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The Last Bogler
by Catherine Jinks
Alfred Bunce is out to rid Victorian London of bogles. In order to reach his goal, Alfred needs all the help he can get. Alfred and his apprentice, Ned, work with the Sewers Office to find and eliminate bogles. However, the bogles are acting unpredictably and Ned wonders if he has enough skill to become the next bogler.
To add to the suspense, an old enemy is out for revenge, and Ned’s life is in danger. Can Ned survive long enough to help Alfred rid London of bogles?
Ned is thankful that Alfred has taken him off the street, but Ned doesn’t think he wants to take Alfred’s place as the last bogler. The Last Bogler focuses more on Ned and his internal conflict, which makes the book less interesting than the previous two.
Although new characters are added, none of them are particularly memorable. The Last Bogler is not a stand-alone book; if the first two books haven’t been read, it may be hard to follow the plot. Additionally, much like the first two books, the language may be difficult for some readers.
- Alfred and Ned kill bogles. None of the deaths are described in detail. When one bogle is killed, it “reared up, frothing and hissing, its tentacles writhing, caught in the glittering trap—Bang! It exploded like a giant grape, releasing a geyser of black liquid.”
- Alfred kills another bogle. “Suddenly there was no bogle. Nothing remained except a rapidly deflating, crusty black thing that looked like an oversized boil. Alfred’s spear was sticking out of it.”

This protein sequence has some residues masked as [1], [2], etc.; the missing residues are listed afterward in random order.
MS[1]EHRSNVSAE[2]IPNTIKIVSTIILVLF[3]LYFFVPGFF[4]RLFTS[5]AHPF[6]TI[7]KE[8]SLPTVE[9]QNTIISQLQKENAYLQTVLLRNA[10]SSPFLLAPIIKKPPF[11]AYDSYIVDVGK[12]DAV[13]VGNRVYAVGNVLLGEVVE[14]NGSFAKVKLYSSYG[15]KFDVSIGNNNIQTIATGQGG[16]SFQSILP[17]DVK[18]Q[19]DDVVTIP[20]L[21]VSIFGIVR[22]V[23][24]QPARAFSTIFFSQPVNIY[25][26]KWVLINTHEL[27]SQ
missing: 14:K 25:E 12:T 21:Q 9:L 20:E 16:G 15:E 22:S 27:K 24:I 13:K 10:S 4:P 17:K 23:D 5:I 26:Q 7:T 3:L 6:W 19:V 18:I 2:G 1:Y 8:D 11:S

- Mr. Harwood is attacked, but it is not described. “By the time Alfred and Ned rounded the next corner, Mr. Harwood was already on his back in the middle of the alley, with both hands clamped over his nose.”
- Someone tries to kill Ned, but the attack is not described. Ned’s “hair was ruffled, his knuckles were grazed, and there was a rip in the knee of his trousers.” Later, the attacker confesses that he was paid to kill Ned.
- Jack Gammon tries to kill Ned and Alfred. Jack threatens to “chop him into pieces.” In the end, Jack falls to his death. Ned “would never forget the horror of shouting for help . . . with Jack Gammon’s shattered body lying in a pool of blood at his feet.”
Drugs and Alcohol
- Alfred and another man talk about a missing person. They are unsure if he was taken by a bogle or “he’s tucked away in the Nell Gwynne public house, drinking himself witless.”
- When a newsboy is seen following Ned, someone says, “Why, what a damnable cheek!”
- Alfred tells someone that a lady only cares about “that hoard o’ coins in her piss pot.”
- Alfred is called a “Go-Devil Man.”
- To catch a bogle, Alfred must lay out a circle of salt with a gap in the ring so the bogle can enter it. In order to kill a bogle, it must be hit with a spear.
- When a bogle is near, a child feels a sense of despair.
- Alfred visits a lady known for making potions and curses. She also talks about types of herbs that are “for deathwork” and others that drive away the devil, or attack magic.
- Alfred learns that his spear is made from “blackthorn with a consecrated point on it” and that it has herbs that are “used for cursing.”